Melbourne: A fleet of cars saddled with 3D mapping equipment and mounted with spatial technology are driving thousands of kilometres of Australian roads, as part of a trial of a Satellite-Based Augmentation System (SBAS), which will deliver map accuracy to 10 centimetres and support the operations of autonomous vehicles.
The trial, undertaken by HERE Technologies in partnership with the Australia and New Zealand Cooperative Research Centre for Spatial Information (CRCSI), is enabling the company to challenge conventional mapping processes and ensure the delivery of a high-definition (HD) map to support Highly Automated Driving (HAD), advance road vehicle safety and warnings, and improve traffic flow management in Australia and New Zealand.
CRCSI CEO, Dr Graeme Kernich said SBAS technology has potential uses in a range of sectors, not least in ensuring Australia has the necessary infrastructure required for autonomous vehicles.
“This trial is one important piece of the puzzle to enable a safe, efficient and sustainable future for Australia in an autonomous world,” said Dr Kernich. ”By pooling resources business, and government can create the infrastructure needed to support the transportation systems and cities of the future.”
Spatial Industry Specialist at HERE Technologies Ross Caldow said, “Not far from now, drones will provide delivery services, taking vehicles off the road, and automation will be the norm. Artificial intelligence will be central to everyday living. High-definition mapping and location information is a key enabler in all industries as we progress to an autonomous world.”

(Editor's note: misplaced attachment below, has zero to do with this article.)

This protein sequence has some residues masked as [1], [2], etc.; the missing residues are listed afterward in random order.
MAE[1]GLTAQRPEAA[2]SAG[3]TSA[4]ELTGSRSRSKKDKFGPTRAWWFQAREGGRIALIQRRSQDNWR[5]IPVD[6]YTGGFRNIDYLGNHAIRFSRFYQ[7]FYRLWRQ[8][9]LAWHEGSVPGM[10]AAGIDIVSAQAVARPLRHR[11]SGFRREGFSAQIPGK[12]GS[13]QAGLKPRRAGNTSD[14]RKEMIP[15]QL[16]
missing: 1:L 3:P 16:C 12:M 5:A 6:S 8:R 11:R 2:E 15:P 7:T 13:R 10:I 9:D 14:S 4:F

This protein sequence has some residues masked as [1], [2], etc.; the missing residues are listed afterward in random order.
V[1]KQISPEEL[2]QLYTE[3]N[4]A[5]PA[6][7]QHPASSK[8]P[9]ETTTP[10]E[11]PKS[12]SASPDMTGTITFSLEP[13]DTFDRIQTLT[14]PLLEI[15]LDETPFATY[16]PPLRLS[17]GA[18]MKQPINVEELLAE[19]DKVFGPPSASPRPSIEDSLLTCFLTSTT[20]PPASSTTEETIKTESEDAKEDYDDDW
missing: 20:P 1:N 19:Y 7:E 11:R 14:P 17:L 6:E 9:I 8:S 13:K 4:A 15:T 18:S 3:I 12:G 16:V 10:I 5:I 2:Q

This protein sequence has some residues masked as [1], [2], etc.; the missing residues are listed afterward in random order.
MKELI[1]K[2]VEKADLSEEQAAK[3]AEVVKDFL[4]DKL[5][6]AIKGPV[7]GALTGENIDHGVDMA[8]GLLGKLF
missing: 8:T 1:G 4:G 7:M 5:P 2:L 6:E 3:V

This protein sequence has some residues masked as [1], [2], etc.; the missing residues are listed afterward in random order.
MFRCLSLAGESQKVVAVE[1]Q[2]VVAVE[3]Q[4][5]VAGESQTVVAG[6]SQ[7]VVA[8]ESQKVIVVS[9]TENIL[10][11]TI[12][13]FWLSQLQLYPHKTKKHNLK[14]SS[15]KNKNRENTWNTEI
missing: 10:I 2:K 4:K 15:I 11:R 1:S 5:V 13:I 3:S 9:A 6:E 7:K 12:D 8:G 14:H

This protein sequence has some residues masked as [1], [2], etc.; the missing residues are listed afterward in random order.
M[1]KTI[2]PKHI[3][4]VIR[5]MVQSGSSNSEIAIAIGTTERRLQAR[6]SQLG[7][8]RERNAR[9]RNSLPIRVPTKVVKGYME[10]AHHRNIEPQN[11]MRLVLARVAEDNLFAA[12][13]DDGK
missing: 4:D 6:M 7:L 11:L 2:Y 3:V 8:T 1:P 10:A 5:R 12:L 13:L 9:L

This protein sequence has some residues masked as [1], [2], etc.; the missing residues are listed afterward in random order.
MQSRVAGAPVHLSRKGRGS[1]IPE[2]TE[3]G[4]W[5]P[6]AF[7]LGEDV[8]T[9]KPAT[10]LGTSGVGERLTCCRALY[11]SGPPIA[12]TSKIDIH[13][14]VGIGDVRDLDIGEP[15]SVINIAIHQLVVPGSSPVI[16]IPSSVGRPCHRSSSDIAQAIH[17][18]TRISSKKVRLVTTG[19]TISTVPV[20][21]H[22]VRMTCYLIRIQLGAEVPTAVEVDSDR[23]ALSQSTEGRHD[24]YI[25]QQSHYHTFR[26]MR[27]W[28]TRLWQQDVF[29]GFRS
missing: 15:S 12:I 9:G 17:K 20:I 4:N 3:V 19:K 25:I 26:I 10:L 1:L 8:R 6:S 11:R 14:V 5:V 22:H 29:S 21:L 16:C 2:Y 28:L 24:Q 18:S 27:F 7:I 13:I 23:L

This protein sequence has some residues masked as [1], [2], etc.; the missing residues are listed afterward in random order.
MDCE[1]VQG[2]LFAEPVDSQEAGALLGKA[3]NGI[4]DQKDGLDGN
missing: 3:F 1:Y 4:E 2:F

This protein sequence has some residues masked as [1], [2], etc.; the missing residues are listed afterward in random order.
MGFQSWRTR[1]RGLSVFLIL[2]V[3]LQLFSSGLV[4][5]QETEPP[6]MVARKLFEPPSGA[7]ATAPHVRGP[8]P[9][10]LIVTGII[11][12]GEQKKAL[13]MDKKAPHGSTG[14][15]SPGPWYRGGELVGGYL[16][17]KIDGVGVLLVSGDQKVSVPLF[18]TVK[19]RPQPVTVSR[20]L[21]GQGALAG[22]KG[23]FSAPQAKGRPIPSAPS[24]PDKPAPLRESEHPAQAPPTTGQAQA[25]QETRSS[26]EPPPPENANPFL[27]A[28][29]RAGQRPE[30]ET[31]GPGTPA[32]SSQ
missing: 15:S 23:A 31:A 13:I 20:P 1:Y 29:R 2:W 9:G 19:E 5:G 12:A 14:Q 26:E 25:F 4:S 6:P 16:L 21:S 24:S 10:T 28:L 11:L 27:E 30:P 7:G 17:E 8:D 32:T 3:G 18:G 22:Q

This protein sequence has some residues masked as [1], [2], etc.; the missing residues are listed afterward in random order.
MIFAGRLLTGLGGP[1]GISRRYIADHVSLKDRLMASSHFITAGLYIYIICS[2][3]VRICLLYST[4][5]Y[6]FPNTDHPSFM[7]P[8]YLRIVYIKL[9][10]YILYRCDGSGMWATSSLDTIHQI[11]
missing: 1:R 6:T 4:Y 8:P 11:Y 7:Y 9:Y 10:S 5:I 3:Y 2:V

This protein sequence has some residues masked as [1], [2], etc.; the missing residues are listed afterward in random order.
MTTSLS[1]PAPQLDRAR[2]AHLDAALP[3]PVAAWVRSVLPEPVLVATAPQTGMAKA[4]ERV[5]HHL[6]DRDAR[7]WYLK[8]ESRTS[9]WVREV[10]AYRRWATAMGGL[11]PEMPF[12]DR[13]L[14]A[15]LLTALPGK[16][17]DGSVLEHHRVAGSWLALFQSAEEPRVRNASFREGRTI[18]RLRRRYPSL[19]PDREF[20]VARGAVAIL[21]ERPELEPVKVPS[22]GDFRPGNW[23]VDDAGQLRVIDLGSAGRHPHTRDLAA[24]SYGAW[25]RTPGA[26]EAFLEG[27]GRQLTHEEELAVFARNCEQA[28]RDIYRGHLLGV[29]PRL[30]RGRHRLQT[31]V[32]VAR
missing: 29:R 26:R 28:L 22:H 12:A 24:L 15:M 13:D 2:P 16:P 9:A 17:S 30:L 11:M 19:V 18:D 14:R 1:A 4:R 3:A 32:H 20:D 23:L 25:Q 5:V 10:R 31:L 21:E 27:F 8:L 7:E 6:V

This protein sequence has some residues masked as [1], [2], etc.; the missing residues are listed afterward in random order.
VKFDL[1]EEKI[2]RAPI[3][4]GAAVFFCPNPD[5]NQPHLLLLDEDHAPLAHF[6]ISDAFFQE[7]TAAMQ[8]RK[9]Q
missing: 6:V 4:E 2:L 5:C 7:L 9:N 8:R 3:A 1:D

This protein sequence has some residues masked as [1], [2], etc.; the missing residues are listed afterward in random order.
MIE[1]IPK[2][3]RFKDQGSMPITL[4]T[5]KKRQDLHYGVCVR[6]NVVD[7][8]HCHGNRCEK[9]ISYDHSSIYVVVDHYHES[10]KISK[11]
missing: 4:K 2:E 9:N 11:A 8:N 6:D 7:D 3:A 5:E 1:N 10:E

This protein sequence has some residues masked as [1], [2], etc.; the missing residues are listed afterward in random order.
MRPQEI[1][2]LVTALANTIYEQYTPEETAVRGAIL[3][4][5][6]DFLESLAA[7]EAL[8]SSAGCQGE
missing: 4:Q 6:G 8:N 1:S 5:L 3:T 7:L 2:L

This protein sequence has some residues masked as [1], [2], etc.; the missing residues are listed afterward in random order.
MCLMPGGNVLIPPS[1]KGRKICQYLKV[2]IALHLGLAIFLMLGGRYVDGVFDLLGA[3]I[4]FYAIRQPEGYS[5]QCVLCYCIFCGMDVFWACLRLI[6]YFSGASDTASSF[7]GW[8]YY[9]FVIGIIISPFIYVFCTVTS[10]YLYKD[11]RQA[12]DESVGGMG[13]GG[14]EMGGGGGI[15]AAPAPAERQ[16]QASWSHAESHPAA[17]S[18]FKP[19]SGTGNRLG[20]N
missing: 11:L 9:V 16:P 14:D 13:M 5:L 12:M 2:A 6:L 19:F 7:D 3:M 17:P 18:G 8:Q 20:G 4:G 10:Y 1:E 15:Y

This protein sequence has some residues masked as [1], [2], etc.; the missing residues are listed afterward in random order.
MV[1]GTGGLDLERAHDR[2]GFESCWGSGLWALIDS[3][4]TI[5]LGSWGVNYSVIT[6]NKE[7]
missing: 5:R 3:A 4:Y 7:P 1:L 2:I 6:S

Mr. Caldow explained that while GPS as we know it in Australia is presently used by the company to build high-definition road maps, trialling the SBAS technology on its mapping cars is expected to provide a centimetre accurate positioning solution, which combined with its enhanced coverage, will accelerate the freshness of HERE map data to Australian transport and automotive users.
“Until this trial, SBAS for absolute or highly-accurate positioning was not available in Australia and New Zealand,” said Mr. Caldow. “On a technical level, this has meant companies like HERE need to collect and then process location data using complex GPS correction methods. With this manual process alleviated, we expect more rapid access to technologies capable of reducing congestion and making our roads safer.”
“The increased accuracy and coverage that SBAS provides will enable future self-driving cars to not only navigate more reliably, but to ensure that motorists drive in the safe and most efficient sections of the roadway, and allow enhanced vehicle operations through advanced driver assistance systems (ADAS) well before autonomous driving goes mainstream,” added Mr. Caldow. In an autonomous world, where a car relies on location information to navigate, close enough isn’t good enough.”
Geoscience Australia’s SBAS project manager, Dr John Dawson said he was excited to see how HERE’s trial could improve road transport and that Geoscience Australia was looking forward to building a strong working relationship with the industry sector into the future.
The trial of SBAS for the Australasian region is testing three technologies, and is funded with a $12 million investment from the Australian Government and a further $2 million from the New Zealand Government.
The technology used in HERE’s trial is the first time anywhere in the world that second generation SBAS signals have been transmitted, or Precise Point Positioning corrections integrated into an SBAS service, – the result of which is absolute positioning.
On behalf of the Australian Government, Geoscience Australia, in partnership with Land Information New Zealand (LINZ) and the Cooperative Research Centre for Spatial Information (CRCSI), is working with more than 30 organisations and businesses from 10 industry sectors to test the economic and social benefits of improved positioning technology.